Robert Lyren on Every Which Way But Loose. This entry is part of Spotlight 1978, a series where we talk about films released in 1978.
By 1978, Clint Eastwood’s career was thriving in a 17-year upswing. The Man with No Name redefined the John Wayne cowboy genre in the form of spaghetti westerns with the help of Italian maestro Sergio Leone (A Fistful Of Dollars; The Good, The Bad and The Ugly). Eastwood played the rough-and-tumble, horseback-riding anti-hero on the high prairie of revenge, robbery and social injustice. It was a brilliant genre-defining move from the dusty tall drink of water who got his start on television in Rawhide in 1956. Eastwood had also already created another iconoclast with Dirty Harry’s ‘go ahead make my day’ attitude that not only became a cultural mainstay but also provided the early foundation for the archetype action hero of the 1980s. 1978 also saw Eastwood well versed in a title that would come to define the second half of his illustrious career – Clint Eastwood, film director. He had directed six films by 1978.
Given Eastwood’s popularity at the time, it is no surprise that his team of agents and managers advised him against the uncharacteristic and off beat comedy lead in Every Which Way But Loose. After all, second billing on the film was an orangutan named Clyde. Every Which Way But Loose feels like a plotless parody, a paper thin story of a simple minded truck driver named Philo Beddoe who brawls in bars over meager honors (a bowl of bar peanuts,) pals around with his dimwitted buddy Orville (played by Geoffrey Lewis, father of Juliette Lewis) and the aforementioned orangutan Clyde, and spends evenings fixing a broken down car in his front yard or pulling pranks on unsuspecting college girls in honky-tonk country western bars. Added to the mix is a struggling country western singer/hustler who wraps up Beddoe (played by Eastwood’s real life special lady at the time, Sandra Locke,) a group of goofy Nazi enthusiasts bikers called the Black Widows, and a couple of ego bruised cops hell bent on revenge. Yes, it’s a relationship drama/buddy road trip movie/action adventure/comedy. It’s no wonder Hollywood was left scratching their heads when Dirty Harry agreed to star in the film. And no doubt Hollywood insiders were more perplexed when Every Which Way But Loose went on to be the second highest grossing film of 1978 (second only to Superman) and the most financially successful film of Eastwood’s career at that point. The film was so popular with audiences that is spawned an equally successful sequel, Any Which Way You Can, two years later.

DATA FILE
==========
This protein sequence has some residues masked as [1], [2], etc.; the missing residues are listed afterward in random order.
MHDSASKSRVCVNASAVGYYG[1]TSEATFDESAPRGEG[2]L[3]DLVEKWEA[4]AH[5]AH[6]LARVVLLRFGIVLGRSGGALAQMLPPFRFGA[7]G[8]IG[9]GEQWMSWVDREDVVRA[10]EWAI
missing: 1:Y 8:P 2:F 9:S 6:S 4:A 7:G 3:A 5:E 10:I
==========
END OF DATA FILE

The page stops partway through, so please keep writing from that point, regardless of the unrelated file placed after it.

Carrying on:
Almost 35 years later, the mystery has long been solved. Every Which Way But Loose was a calculated move by an actor, director and movie star to do what he has always done best: play characters that audiences connect with. Eastwood has always been an actor who plays great blue-collared characters that are grounded in a reality that other men (and women) feel absolutely comfortable with. Eastwood’s trick is continuously playing these characters in a way that appeals to the better part of how we want to see ourselves. The idea that there is a noble greatness in us. An all serving moral high ground that dictates the choices we make.
Philo Beddoe is no different. Remove the madcap adventure and the silly antics of Nazi bikers and drunk orangutans and what is left is a man just trying to get by, a man just trying to find his way day in and day out. A man who sees life simply as right and wrong, good and bad. We all wish life was that easy. Of course, this is still Clint Eastwood so there is the obligatory wink and smile, the complete control and confidence lying just beneath the surface no matter how outrageous things become. Eastwood’s trademark confidence is at the core of his popularity and this film. Eastwood represents what we aspire to, be it good or bad. Chasing down two bikers who insulted his orangutan or driving 900 miles from Los Angeles to Denver to win the heart of a girl who hustled him for a few thousand dollars.
As for the film itself, its popularity seems natural today. Every Which Way But Loose is just a movie. That’s it. It’s 90 minutes of good gags and funny situations resting on the shoulders of a movie star who knew people would enjoy watching an orangutan steal a car, flip the middle finger and chug a beer. In today’s Hollywood, entire careers have been built on less. Every Which Way But Loose is the middle child in a family of Smokey And The Bandit (1977) and The Blues Brothers (1980.) It was made for one simple reason: your enjoyment. And if you find yourself wondering why in the hell Clint Eastwood is running around with an orangutan named Clyde, you’re thinking too much. Like Clint said, “I just felt bad seeing Clyde caged up. So I beat up four guys and took him with me.” In Clint we trust.
Note: It is also worth noting the country western soundtrack and in-film musical performances. Aside from the titular track by Eddie Rabbit, there are several gems by Charlie Rich including I’ll Wake You Up When I Get Home, and several tracks written for Sandra Locke by Texas crooner, Snuff Garrett.
Robert Lyren is the co-host of Lost in Translation, a weekly radio show that airs every Saturday night at 9 PM on Jam 88.3.